This is going to branch into a bunch of separate questions.....here is some background for the question:
The Rijndael algorithm was crowned the new AES by Uncle Sam for sensitive, but unclassified info (128-256 key+block sizes through 10-14 rounds) . The Kerckhoff school of thought is "Let the algorithm be known, just keep the key secret". Uncle Sam doesn't agree.
I work in a military environment and I have 3 computers on my desk. One is NIPR (not secret), one is SIPR (Secret), and one is Centrix (Multinational Allies Secret).
Is the encryption that categorizes these systems hardware? Did it come with hardwired into my Dell laptops? Did they attain an Orange Book evaluation of A1 (verified design) or EAL7 from the Common Criteria?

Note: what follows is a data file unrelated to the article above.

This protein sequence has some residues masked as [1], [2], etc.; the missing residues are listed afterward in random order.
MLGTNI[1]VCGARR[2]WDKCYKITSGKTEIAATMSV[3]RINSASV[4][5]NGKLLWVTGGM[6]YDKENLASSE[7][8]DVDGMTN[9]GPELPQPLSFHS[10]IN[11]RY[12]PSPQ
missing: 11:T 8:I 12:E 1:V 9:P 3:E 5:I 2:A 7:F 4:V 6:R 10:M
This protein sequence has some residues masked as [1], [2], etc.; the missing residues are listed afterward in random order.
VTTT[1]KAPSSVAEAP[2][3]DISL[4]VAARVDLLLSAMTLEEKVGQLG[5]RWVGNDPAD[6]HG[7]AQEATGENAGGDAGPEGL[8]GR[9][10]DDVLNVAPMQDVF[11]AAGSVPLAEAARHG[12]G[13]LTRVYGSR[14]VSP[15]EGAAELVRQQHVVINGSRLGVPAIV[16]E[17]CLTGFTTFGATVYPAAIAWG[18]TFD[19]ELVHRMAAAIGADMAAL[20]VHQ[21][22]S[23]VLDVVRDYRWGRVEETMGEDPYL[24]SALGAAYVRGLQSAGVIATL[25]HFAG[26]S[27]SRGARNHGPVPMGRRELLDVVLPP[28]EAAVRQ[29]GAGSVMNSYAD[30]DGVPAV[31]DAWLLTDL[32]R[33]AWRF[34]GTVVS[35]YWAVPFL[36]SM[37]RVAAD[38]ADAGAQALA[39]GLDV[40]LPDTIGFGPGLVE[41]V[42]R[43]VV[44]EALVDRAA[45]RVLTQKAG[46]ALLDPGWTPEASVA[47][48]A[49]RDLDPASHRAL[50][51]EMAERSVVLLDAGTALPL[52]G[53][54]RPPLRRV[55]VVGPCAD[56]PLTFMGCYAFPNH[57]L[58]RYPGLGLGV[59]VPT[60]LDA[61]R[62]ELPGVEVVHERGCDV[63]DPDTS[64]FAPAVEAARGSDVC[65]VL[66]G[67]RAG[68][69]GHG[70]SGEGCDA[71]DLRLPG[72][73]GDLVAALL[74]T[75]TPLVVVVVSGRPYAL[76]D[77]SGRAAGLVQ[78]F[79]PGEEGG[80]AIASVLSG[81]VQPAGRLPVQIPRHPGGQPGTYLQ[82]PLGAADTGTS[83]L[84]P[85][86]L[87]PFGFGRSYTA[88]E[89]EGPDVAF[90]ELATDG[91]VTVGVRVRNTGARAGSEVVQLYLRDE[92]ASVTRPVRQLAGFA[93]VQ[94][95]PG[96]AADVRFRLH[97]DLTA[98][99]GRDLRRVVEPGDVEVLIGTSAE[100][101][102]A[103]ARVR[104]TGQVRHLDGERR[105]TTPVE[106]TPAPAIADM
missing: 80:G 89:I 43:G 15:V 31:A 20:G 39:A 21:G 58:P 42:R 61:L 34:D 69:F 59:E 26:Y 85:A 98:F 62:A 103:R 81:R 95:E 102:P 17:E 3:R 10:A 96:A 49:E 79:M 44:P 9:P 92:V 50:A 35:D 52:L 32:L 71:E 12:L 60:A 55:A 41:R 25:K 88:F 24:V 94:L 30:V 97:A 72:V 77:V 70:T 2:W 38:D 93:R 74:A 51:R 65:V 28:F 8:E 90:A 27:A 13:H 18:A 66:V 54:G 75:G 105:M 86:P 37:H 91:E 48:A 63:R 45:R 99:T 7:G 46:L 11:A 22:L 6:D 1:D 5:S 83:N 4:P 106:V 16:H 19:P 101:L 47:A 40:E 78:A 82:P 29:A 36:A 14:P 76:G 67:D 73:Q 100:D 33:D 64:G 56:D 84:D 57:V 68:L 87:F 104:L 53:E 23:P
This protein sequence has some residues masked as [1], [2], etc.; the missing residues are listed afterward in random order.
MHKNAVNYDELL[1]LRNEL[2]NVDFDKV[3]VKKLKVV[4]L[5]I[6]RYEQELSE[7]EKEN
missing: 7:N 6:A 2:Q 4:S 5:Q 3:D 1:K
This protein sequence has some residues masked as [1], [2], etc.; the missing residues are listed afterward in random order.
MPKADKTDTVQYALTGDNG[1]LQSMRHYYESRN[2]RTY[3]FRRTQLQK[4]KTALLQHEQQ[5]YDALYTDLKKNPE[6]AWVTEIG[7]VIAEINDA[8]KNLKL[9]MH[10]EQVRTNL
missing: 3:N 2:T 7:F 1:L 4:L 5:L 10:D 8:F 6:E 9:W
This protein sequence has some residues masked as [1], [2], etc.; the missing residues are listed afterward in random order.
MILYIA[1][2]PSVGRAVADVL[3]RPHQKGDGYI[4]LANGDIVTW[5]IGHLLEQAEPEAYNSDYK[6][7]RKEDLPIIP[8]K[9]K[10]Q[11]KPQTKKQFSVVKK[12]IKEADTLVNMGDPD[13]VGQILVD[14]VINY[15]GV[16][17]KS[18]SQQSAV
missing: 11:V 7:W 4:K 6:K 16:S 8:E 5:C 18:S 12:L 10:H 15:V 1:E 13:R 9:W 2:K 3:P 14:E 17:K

OR....Is it just software/network connectivity based. So, when I baseline a computer and slap a green NIPR tag on it, or a red SIPR, it just means that they are "connected" to a safer network.
So is the encryption that surpassed the AES standards for computers labeled "Secret" applied at hardware, software, or network levels? If the answer could be put into an OSI layer method type of explanation, it would be cool.